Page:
But by May of 1945—a full month after Hitler committed suicide—Project Riese was halted as the Soviets swarmed eastward through Germany. The Nazis destroyed as many records regarding the project as possible, and it remains shrouded in mystery.

(Wikimedia Commons)

Was it supposed to be Hitler’s secret bunker…

In their postwar memoirs, Albert Speer and others insisted that Project Riese was intended to be Adolf Hitler’s spacious underground headquarters and a general hiding space for the Nazi top brass. But other researchers say that the manner in which this information was deliberately spread by notoriously unreliable sources is evidence that this was a purposeful Nazi misinformation campaign designed to deflect attention from Project Riese’s true purpose…

…or was it supposed to be a super-huge underground military base for nuclear tests, hypersonic jets, anti-gravity devices, and other “wonder weapons” such as the “Nazi Bell”?

Others suggest that the elaborate underground complex that Project Riese intended to build would have been a perfect safe space for the Nazis to conduct their endless and notorious military experiments:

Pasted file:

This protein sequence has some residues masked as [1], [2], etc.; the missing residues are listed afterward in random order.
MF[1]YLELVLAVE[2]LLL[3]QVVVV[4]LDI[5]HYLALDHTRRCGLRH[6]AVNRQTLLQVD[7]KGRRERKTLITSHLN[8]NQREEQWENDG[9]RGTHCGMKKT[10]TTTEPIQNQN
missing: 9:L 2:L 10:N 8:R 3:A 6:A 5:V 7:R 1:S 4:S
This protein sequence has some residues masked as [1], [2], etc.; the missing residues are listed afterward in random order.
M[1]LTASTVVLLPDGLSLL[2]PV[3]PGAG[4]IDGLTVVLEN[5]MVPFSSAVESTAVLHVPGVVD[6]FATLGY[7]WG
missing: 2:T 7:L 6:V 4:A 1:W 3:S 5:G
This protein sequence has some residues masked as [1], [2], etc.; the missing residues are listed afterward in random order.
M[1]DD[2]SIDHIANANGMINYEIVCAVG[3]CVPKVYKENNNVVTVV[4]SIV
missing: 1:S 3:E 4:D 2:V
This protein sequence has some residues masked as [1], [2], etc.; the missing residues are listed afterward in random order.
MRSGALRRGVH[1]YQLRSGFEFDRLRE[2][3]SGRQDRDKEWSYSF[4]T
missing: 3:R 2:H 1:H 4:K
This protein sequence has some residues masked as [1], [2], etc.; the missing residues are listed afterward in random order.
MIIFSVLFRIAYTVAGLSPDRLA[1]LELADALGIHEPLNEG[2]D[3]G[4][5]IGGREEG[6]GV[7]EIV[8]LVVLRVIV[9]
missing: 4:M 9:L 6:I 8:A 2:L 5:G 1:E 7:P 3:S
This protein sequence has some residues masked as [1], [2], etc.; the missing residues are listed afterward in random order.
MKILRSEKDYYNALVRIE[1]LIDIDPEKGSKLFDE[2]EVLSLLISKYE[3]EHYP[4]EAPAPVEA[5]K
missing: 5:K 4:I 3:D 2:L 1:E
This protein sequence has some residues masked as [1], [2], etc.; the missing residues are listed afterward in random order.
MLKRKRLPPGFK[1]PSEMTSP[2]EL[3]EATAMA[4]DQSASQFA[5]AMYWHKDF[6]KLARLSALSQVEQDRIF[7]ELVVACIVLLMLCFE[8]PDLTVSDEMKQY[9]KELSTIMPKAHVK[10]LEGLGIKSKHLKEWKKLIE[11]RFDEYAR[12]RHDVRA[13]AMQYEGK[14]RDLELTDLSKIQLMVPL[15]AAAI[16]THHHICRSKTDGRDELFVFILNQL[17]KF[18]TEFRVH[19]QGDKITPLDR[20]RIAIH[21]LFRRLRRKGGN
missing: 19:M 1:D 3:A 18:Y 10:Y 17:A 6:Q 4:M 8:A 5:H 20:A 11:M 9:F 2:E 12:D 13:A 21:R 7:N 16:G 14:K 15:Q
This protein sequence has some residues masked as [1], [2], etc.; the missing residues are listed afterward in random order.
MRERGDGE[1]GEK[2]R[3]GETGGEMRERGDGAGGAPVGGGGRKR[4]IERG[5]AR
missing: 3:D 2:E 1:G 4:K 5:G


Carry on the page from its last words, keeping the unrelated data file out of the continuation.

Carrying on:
• Nuclear testing would be safer, since the nearly impenetrable rock of the Owl Mountains would prevent any telltale emissions.

• The elaborate tunnel system could have been used to move around armaments, offices, and documents under the endless hail of Allied bombs.

• One theory claims that Project Riese was designed to provide an underground factory for the production of V1 and V2 rockets.

• Others speculate that the Nazis’ various anti-gravity experiments would have been much safer to conduct deep within manmade caves.

• There are unverified reports that the Nazis were seeking uranium deposits buried deep within the Owl Mountains.

• Then there was Die Glocke, AKA the “Nazi Bell,” one of many Wunderwaffe (Wonder Weapons) the Germans were developing under the cloak of secrecy. It was supposed to be about 12 feet high and seven feet in diameter, featuring counter-rotating cylinders “”filled with a mercury-like substance, violet in color.” Allegedly, five of the seven scientists who worked on this project died of mysterious causes.

And what was this weird-looking thing?

“The Henge,” AKA the “Fly Trap.” (YouTube)

Described variously as the “Fly Trap” or “The Henge” (due to its resemblance to Stonehenge), this outdoors, above-ground remnant of Project Reise is variously said to be a UFO launching pad, an anti-gravity device, a time machine, or maybe just the humble remains of an industrial cooling tower.

What role did this beautiful castle play in this sinister plot?

Ksiaz Castle. (Wikimedia Commons)